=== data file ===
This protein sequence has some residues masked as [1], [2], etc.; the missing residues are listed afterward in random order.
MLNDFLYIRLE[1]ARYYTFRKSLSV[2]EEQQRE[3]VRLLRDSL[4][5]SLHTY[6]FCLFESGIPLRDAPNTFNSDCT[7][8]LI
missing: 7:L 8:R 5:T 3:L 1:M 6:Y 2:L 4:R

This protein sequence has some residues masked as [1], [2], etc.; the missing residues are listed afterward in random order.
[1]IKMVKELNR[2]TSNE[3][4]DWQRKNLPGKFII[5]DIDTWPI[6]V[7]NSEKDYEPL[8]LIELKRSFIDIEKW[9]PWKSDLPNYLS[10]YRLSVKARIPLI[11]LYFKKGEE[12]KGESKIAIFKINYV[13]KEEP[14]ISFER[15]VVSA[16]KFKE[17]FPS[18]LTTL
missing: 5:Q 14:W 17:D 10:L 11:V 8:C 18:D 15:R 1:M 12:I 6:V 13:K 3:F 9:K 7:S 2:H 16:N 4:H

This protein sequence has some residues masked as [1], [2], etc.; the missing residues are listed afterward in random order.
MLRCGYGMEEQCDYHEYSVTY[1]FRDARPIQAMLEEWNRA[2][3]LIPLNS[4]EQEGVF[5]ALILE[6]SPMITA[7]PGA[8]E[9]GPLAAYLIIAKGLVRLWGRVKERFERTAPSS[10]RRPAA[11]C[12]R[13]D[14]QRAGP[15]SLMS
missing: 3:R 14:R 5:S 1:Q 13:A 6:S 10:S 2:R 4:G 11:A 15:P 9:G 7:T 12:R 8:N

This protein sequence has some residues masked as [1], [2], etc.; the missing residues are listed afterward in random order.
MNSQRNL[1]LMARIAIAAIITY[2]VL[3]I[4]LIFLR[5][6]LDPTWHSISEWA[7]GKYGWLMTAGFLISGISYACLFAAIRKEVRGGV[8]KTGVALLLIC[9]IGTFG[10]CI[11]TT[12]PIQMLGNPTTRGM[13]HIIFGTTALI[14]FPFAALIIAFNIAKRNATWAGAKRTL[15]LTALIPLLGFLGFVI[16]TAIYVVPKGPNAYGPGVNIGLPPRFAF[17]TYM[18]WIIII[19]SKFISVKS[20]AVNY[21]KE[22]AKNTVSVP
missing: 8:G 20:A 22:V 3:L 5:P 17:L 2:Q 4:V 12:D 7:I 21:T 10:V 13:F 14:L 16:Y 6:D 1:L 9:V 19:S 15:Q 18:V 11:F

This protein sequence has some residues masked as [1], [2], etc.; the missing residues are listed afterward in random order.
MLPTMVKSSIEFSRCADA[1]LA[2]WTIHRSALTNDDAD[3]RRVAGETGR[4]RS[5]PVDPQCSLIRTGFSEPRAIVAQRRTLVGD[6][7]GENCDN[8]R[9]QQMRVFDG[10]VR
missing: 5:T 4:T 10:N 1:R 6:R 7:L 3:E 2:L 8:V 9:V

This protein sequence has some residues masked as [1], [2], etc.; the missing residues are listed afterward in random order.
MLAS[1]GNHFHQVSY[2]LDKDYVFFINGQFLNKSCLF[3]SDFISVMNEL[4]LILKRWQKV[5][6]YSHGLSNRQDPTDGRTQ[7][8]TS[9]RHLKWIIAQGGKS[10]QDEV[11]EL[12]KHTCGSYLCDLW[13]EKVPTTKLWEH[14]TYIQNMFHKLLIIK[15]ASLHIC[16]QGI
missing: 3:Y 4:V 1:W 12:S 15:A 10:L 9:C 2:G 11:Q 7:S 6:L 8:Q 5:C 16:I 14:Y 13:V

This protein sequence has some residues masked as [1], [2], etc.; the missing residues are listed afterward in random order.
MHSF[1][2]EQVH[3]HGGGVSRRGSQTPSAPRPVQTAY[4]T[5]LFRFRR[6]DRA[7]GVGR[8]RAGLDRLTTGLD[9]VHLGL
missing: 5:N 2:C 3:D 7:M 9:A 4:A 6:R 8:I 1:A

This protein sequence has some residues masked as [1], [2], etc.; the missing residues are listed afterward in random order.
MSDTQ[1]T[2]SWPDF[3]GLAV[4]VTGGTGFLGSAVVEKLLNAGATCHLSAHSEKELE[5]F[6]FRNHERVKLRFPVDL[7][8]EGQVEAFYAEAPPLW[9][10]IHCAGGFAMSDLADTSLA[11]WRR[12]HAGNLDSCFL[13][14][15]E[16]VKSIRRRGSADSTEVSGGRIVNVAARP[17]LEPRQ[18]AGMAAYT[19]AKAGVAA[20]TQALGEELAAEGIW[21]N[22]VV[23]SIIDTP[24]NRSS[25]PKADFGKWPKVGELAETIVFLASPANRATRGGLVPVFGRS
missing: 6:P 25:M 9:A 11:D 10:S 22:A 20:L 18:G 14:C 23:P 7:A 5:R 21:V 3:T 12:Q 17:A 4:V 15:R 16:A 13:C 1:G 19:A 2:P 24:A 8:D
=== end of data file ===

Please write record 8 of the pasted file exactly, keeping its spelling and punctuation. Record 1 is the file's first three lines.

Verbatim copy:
This protein sequence has some residues masked as [1], [2], etc.; the missing residues are listed afterward in random order.
MSDTQ[1]T[2]SWPDF[3]GLAV[4]VTGGTGFLGSAVVEKLLNAGATCHLSAHSEKELE[5]F[6]FRNHERVKLRFPVDL[7][8]EGQVEAFYAEAPPLW[9][10]IHCAGGFAMSDLADTSLA[11]WRR[12]HAGNLDSCFL[13][14][15]E[16]VKSIRRRGSADSTEVSGGRIVNVAARP[17]LEPRQ[18]AGMAAYT[19]AKAGVAA[20]TQALGEELAAEGIW[21]N[22]VV[23]SIIDTP[24]NRSS[25]PKADFGKWPKVGELAETIVFLASPANRATRGGLVPVFGRS
missing: 6:P 25:M 9:A 11:D 10:S 22:A 20:L 18:G 14:C 23:P 7:A 5:R 21:V 3:T 12:Q 17:A 4:V 15:R 16:A 13:C 1:G 19:A 2:P 24:A 8:D